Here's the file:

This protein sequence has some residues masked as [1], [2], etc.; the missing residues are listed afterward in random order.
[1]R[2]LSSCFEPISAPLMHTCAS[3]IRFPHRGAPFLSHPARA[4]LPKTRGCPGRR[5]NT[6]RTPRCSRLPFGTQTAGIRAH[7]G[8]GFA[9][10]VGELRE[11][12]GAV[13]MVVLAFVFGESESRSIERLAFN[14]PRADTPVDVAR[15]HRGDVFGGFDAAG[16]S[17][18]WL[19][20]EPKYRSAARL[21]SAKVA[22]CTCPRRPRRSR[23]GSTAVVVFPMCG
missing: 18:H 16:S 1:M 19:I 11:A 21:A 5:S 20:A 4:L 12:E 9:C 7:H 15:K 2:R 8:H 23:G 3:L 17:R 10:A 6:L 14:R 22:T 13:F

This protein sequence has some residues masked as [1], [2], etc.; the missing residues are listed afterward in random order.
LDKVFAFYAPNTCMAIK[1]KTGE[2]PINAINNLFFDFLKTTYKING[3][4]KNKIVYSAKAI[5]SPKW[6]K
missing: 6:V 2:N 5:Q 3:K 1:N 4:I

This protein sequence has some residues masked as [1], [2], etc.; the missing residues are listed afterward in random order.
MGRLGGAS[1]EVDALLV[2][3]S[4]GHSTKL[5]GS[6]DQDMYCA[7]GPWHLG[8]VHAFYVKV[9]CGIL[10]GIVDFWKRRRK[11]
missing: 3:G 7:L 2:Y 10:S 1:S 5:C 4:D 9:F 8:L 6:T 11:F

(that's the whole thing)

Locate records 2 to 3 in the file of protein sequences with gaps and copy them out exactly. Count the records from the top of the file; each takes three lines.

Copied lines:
This protein sequence has some residues masked as [1], [2], etc.; the missing residues are listed afterward in random order.
LDKVFAFYAPNTCMAIK[1]KTGE[2]PINAINNLFFDFLKTTYKING[3][4]KNKIVYSAKAI[5]SPKW[6]K
missing: 6:V 2:N 5:Q 3:K 1:N 4:I

This protein sequence has some residues masked as [1], [2], etc.; the missing residues are listed afterward in random order.
MGRLGGAS[1]EVDALLV[2][3]S[4]GHSTKL[5]GS[6]DQDMYCA[7]GPWHLG[8]VHAFYVKV[9]CGIL[10]GIVDFWKRRRK[11]
missing: 3:G 7:L 2:Y 10:S 1:S 5:C 4:D 9:F 8:L 6:T 11:F